Jermaine Jones sent off for Geiger incident in Revs' loss to D.C.

October 28, 2015


New England midfielder Jermaine Jones faces a lengthy suspension after making physical contact with referee Mark Geiger in the Revolution's season-ending 2-1 defeat at D.C. United in a Knockout Round match on Wednesday.

United States midfielder Jones raced to confront Geiger after Geiger declined to award a late penalty against United after Sean Franklin appeared to handle inside the penalty area. Geiger previously awarded a penalty kick — subsequently missed by Chris Rolfe before Rolfe slotted home the winner in the final 10 minutes — against Revolution midfielder Scott Caldwell for handling in a similar situation.

In his fury, Jones expressed his considerable displeasure by making contact with Geiger multiple times. Geiger then showed Jones a red card in the 88th minute as the Revolution eventually exited the postseason at the first hurdle despite Juan Agudelo's stunning bicycle kick.


“It’s easy," Jones said. "We get a penalty against us. He’s real quick. He said penalty. We have to take it and they miss it. They score. We get the exact same. The ball goes into the hand of the guy. The guy from D.C. says the same — it’s a handball. I go to him. I don’t like how he handled it and how he said it. It was a little bit of arrogance — 'nah, nah, nah, it’s nothing.'

"I think everybody who came today can see it was a 100 percent penalty," Jones continued. "OK, my patience after went a little bit high. But I think it’s normal. There are only two minutes to go and then you’re out. For what happened after, I am sorry. I play with the national team. Maybe it cannot happen, but it happened. People who know me know I’m not a good loser. I try everything. In that moment, I was really upset. I think if you give Scotty’s penalty, you have to give this penalty, too.”

Jones' repeated apologies do not alter the likelihood of a protracted ban to start the 2016 season. His previous conduct in Germany — including an eight-week suspension for stomping on Marco Reus' foot back in 2012 — may not factor into the calculus, but this incident will rule him out for the early stages of the next campaign nevertheless.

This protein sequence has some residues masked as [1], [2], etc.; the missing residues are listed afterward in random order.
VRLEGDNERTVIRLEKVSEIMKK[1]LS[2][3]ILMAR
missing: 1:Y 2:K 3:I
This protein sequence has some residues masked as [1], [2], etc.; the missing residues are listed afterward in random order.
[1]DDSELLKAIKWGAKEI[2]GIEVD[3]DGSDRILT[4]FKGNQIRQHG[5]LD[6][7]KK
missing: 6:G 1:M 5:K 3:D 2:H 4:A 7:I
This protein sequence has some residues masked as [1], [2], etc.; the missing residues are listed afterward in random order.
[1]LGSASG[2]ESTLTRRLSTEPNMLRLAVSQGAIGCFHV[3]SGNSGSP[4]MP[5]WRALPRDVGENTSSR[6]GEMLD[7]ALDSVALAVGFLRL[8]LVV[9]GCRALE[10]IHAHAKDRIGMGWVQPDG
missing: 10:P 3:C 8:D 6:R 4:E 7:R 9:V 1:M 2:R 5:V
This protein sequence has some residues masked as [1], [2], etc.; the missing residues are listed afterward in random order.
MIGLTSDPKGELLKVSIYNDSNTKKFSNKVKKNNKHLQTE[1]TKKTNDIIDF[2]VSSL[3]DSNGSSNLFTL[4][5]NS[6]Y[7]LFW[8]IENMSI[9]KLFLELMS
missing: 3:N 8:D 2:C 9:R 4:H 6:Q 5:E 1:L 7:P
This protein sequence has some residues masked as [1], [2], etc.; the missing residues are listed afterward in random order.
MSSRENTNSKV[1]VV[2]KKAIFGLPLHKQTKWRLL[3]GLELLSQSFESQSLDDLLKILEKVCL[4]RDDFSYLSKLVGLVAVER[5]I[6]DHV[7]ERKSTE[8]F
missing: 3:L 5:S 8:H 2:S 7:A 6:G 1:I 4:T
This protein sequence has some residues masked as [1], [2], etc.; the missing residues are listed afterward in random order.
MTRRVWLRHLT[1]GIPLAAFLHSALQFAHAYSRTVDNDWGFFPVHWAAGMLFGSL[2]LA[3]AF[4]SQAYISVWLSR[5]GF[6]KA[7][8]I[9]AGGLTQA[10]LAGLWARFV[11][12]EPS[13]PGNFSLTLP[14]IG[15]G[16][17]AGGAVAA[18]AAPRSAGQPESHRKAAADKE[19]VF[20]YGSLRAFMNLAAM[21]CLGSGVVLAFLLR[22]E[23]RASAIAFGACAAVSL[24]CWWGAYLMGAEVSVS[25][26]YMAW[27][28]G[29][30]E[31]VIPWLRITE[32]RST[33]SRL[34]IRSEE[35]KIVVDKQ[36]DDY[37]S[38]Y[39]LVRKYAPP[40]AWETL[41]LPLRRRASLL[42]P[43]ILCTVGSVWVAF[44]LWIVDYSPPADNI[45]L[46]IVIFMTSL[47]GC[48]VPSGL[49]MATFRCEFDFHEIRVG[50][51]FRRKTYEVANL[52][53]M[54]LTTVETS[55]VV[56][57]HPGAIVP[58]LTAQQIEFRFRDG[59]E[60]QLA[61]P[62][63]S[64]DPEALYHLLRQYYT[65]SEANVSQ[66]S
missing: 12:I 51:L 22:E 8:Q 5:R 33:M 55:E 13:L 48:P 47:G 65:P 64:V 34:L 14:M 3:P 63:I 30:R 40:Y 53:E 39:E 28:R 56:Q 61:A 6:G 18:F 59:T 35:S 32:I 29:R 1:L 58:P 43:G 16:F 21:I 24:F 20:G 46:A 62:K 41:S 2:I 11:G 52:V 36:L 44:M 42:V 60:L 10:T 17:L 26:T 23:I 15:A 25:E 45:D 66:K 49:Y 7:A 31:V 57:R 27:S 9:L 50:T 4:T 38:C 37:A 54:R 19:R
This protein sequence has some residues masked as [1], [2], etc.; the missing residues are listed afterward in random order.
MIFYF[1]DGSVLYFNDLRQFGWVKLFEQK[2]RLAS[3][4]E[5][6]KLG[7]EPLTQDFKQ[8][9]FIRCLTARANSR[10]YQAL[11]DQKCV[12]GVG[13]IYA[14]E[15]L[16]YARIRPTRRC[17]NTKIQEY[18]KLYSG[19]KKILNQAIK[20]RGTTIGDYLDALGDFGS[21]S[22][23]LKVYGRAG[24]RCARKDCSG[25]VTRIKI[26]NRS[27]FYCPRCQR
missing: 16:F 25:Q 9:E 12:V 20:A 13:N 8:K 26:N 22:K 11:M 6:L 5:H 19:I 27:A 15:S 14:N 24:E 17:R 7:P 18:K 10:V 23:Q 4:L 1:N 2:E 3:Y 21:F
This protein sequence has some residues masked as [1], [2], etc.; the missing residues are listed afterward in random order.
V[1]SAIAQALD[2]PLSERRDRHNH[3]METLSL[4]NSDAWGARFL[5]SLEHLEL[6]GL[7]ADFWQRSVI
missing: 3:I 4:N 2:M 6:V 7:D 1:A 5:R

United forward Fabian Espindola — one of the main protagonists on this night after he drew a foul and served the free kick for Chris Pontius' equalizer on the stroke of halftime and prompted Rolfe's winner — received a six-match suspension after shoving an assistant referee during the playoffs last year.

Jones also alluded to his previous history with Geiger as he processed and explained his actions. Jones made physical contact with Geiger during the 1-1 draw between these two teams back in May, but Geiger declined to send him off in that instance.


"The defender’s arm was in a natural position and because of the short distance, it was also no time to react.  Case of ball to hand."

“I was upset," Jones said. "I was really upset. There were like two minutes to go. I take the ball and I can take it down and shoot. He took it down with his hand and it goes. Straight after, the guy who touched the ball with his hand, he goes, yeah, it’s a penalty. But what can I do? I see the penalty from Scotty. And I see this penalty, it’s the exact same. The problem is not only this game. It’s always the games when Geiger has us. There’s always something happening. And there’s always something happening against us.”

Geiger drew considerably scrutiny this summer after awarding a dubious penalty to send Mexico through to the CONCACAF Gold Cup final earlier this summer. Jones said he thought MLS should select its referees with the importance of the games in mind and noted the previous issues between United, the Revs and Geiger.

“These are important games, not only for the players, but for the clubs," Jones said. "These are really important games. If you have a referee that cannot handle it, and D.C. say they have a problem with him and we say we are not happy with him, then something is wrong. I would say that I’m not happy with what happened today. The only thing I can say is that I apologize for what I did after. I apologize — from being a national team player and all of this stuff. It cannot happen. I’m sorry for that. But everyone who knows me knows that I hate to lose. I would not go crazy if I was not 100 percent sure it was a penalty at that point. Now I sit here with my boys and we’re out. We’re on holiday now. That pissed me off, yeah.”

“We have to put it away and say it is done," Jones said. "I can only apologize for what happened. But sometimes something happens with heart. I will put it away. I would say, man to man for Geiger, I am sorry and it will not happen again.”